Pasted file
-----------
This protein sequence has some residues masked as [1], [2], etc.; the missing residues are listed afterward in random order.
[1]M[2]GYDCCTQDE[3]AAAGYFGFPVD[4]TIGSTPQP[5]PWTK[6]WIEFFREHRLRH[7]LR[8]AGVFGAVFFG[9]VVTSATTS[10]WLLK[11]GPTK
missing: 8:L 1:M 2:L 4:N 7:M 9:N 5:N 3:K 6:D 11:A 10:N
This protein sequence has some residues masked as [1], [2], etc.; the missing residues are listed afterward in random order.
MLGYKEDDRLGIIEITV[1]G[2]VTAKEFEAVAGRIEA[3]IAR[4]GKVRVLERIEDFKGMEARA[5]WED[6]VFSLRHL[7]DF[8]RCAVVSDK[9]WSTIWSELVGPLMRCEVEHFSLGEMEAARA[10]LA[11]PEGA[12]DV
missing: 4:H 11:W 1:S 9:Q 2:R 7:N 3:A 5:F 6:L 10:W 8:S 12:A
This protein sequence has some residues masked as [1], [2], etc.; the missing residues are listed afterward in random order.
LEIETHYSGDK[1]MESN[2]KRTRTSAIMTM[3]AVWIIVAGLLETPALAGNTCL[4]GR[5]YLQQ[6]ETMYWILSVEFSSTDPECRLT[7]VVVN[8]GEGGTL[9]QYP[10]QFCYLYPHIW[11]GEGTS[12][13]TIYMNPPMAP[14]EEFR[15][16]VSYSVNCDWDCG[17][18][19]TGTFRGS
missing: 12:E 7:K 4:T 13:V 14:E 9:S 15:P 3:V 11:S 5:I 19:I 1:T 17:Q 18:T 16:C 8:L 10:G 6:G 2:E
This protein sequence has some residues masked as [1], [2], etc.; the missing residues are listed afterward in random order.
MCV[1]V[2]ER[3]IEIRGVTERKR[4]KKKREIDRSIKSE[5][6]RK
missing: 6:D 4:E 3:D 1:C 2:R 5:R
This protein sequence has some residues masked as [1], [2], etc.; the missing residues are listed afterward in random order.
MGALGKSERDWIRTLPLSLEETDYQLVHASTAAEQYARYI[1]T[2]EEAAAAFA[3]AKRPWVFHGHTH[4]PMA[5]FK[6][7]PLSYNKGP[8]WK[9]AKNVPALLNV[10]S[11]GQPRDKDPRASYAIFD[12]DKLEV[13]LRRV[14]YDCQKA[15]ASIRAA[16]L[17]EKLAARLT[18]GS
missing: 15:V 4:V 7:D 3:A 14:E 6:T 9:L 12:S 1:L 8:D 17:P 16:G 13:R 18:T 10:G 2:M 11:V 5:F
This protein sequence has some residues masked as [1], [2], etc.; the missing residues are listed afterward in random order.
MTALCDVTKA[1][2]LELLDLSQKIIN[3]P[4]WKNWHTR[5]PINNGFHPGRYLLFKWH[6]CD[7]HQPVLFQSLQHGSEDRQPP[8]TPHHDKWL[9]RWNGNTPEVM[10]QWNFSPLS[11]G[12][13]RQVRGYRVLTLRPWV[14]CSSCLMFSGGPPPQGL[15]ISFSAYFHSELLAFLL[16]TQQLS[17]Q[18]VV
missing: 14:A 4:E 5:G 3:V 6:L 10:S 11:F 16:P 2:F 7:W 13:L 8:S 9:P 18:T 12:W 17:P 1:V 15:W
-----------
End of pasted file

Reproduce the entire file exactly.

This protein sequence has some residues masked as [1], [2], etc.; the missing residues are listed afterward in random order.
[1]M[2]GYDCCTQDE[3]AAAGYFGFPVD[4]TIGSTPQP[5]PWTK[6]WIEFFREHRLRH[7]LR[8]AGVFGAVFFG[9]VVTSATTS[10]WLLK[11]GPTK
missing: 8:L 1:M 2:L 4:N 7:M 9:N 5:N 3:K 6:D 11:A 10:N
This protein sequence has some residues masked as [1], [2], etc.; the missing residues are listed afterward in random order.
MLGYKEDDRLGIIEITV[1]G[2]VTAKEFEAVAGRIEA[3]IAR[4]GKVRVLERIEDFKGMEARA[5]WED[6]VFSLRHL[7]DF[8]RCAVVSDK[9]WSTIWSELVGPLMRCEVEHFSLGEMEAARA[10]LA[11]PEGA[12]DV
missing: 4:H 11:W 1:S 9:Q 2:R 7:N 3:A 5:F 6:L 10:W 8:S 12:A
This protein sequence has some residues masked as [1], [2], etc.; the missing residues are listed afterward in random order.
LEIETHYSGDK[1]MESN[2]KRTRTSAIMTM[3]AVWIIVAGLLETPALAGNTCL[4]GR[5]YLQQ[6]ETMYWILSVEFSSTDPECRLT[7]VVVN[8]GEGGTL[9]QYP[10]QFCYLYPHIW[11]GEGTS[12][13]TIYMNPPMAP[14]EEFR[15][16]VSYSVNCDWDCG[17][18][19]TGTFRGS
missing: 12:E 7:K 4:T 13:V 14:E 9:S 15:P 3:V 11:S 5:I 19:I 1:T 17:Q 18:T 16:C 8:L 10:G 6:G 2:E
This protein sequence has some residues masked as [1], [2], etc.; the missing residues are listed afterward in random order.
MCV[1]V[2]ER[3]IEIRGVTERKR[4]KKKREIDRSIKSE[5][6]RK
missing: 6:D 4:E 3:D 1:C 2:R 5:R
This protein sequence has some residues masked as [1], [2], etc.; the missing residues are listed afterward in random order.
MGALGKSERDWIRTLPLSLEETDYQLVHASTAAEQYARYI[1]T[2]EEAAAAFA[3]AKRPWVFHGHTH[4]PMA[5]FK[6][7]PLSYNKGP[8]WK[9]AKNVPALLNV[10]S[11]GQPRDKDPRASYAIFD[12]DKLEV[13]LRRV[14]YDCQKA[15]ASIRAA[16]L[17]EKLAARLT[18]GS
missing: 15:V 4:V 7:D 3:A 14:E 6:T 9:L 12:S 1:L 8:D 17:P 16:G 13:R 18:T 10:G 2:M 11:V 5:F
This protein sequence has some residues masked as [1], [2], etc.; the missing residues are listed afterward in random order.
MTALCDVTKA[1][2]LELLDLSQKIIN[3]P[4]WKNWHTR[5]PINNGFHPGRYLLFKWH[6]CD[7]HQPVLFQSLQHGSEDRQPP[8]TPHHDKWL[9]RWNGNTPEVM[10]QWNFSPLS[11]G[12][13]RQVRGYRVLTLRPWV[14]CSSCLMFSGGPPPQGL[15]ISFSAYFHSELLAFLL[16]TQQLS[17]Q[18]VV
missing: 14:A 4:E 5:G 3:V 6:L 10:S 11:F 16:P 2:F 7:W 13:L 8:S 9:P 18:T 12:W 17:P 1:V 15:W